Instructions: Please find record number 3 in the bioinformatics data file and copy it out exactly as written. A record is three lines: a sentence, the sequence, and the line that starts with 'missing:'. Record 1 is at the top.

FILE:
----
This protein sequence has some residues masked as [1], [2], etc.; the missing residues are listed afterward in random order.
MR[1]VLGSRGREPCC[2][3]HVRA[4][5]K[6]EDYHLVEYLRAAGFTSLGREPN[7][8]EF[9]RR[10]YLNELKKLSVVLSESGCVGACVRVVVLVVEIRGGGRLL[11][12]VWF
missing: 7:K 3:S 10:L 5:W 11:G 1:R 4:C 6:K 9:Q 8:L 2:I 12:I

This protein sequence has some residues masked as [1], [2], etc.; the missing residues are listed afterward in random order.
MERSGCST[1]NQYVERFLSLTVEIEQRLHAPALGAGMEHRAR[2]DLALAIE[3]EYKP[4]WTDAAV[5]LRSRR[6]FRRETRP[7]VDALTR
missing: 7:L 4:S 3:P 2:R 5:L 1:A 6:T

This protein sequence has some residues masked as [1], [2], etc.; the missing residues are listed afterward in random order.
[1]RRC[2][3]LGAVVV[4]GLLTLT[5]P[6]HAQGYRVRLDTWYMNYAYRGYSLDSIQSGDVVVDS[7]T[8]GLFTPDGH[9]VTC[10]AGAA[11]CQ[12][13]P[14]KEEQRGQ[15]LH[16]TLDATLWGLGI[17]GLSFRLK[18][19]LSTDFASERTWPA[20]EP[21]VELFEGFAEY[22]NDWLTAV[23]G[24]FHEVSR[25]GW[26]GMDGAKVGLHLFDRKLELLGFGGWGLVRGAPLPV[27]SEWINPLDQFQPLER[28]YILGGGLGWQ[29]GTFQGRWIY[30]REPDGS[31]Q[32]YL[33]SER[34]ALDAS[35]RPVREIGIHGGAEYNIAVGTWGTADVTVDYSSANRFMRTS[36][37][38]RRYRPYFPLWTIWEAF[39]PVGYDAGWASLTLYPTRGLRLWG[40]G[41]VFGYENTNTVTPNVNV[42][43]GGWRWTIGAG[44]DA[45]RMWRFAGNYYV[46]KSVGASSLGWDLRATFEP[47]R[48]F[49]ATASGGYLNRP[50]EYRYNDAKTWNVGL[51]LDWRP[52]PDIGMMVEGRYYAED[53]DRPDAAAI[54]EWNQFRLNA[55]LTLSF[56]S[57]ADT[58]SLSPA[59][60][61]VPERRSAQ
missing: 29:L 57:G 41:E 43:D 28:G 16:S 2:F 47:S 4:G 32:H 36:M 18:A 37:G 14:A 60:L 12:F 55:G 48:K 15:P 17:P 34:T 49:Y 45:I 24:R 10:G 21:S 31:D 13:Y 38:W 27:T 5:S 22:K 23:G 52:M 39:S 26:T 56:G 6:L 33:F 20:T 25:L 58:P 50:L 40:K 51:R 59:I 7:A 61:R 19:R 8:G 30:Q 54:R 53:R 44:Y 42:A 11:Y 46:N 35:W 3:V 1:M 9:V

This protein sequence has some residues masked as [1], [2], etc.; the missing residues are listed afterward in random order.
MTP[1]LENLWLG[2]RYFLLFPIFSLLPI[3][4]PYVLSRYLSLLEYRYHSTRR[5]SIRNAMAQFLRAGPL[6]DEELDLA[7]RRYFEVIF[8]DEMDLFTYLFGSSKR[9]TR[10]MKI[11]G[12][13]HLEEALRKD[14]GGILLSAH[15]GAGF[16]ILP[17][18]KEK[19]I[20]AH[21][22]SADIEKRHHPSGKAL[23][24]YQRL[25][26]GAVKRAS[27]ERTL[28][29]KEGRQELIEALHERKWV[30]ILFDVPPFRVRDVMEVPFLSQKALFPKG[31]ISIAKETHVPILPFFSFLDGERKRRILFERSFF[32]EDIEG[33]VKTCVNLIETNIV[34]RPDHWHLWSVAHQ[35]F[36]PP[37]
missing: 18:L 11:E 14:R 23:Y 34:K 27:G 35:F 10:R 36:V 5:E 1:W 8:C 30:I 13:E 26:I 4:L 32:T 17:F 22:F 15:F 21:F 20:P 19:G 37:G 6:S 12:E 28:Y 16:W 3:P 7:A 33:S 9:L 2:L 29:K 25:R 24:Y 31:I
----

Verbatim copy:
This protein sequence has some residues masked as [1], [2], etc.; the missing residues are listed afterward in random order.
[1]RRC[2][3]LGAVVV[4]GLLTLT[5]P[6]HAQGYRVRLDTWYMNYAYRGYSLDSIQSGDVVVDS[7]T[8]GLFTPDGH[9]VTC[10]AGAA[11]CQ[12][13]P[14]KEEQRGQ[15]LH[16]TLDATLWGLGI[17]GLSFRLK[18][19]LSTDFASERTWPA[20]EP[21]VELFEGFAEY[22]NDWLTAV[23]G[24]FHEVSR[25]GW[26]GMDGAKVGLHLFDRKLELLGFGGWGLVRGAPLPV[27]SEWINPLDQFQPLER[28]YILGGGLGWQ[29]GTFQGRWIY[30]REPDGS[31]Q[32]YL[33]SER[34]ALDAS[35]RPVREIGIHGGAEYNIAVGTWGTADVTVDYSSANRFMRTS[36][37][38]RRYRPYFPLWTIWEAF[39]PVGYDAGWASLTLYPTRGLRLWG[40]G[41]VFGYENTNTVTPNVNV[42][43]GGWRWTIGAG[44]DA[45]RMWRFAGNYYV[46]KSVGASSLGWDLRATFEP[47]R[48]F[49]ATASGGYLNRP[50]EYRYNDAKTWNVGL[51]LDWRP[52]PDIGMMVEGRYYAED[53]DRPDAAAI[54]EWNQFRLNA[55]LTLSF[56]S[57]ADT[58]SLSPA[59][60][61]VPERRSAQ
missing: 29:L 57:G 41:E 43:D 28:G 16:S 2:F 47:S 4:G 32:H 36:M 18:A 37:G 14:A 60:L 12:F 55:G 48:K 15:P 17:P 34:T 49:Y 45:I 24:R 10:G 21:S 31:D 13:Y 38:W 27:T 5:S 22:K 23:G 52:M 39:S 26:T 56:G 6:L 33:F 20:T 25:L 58:P 50:L 40:K 51:R 59:I 7:A 61:R 19:R 8:G 30:Q 54:R 53:R 44:Y 42:A 11:Y 46:N 35:W 3:V 1:M 9:V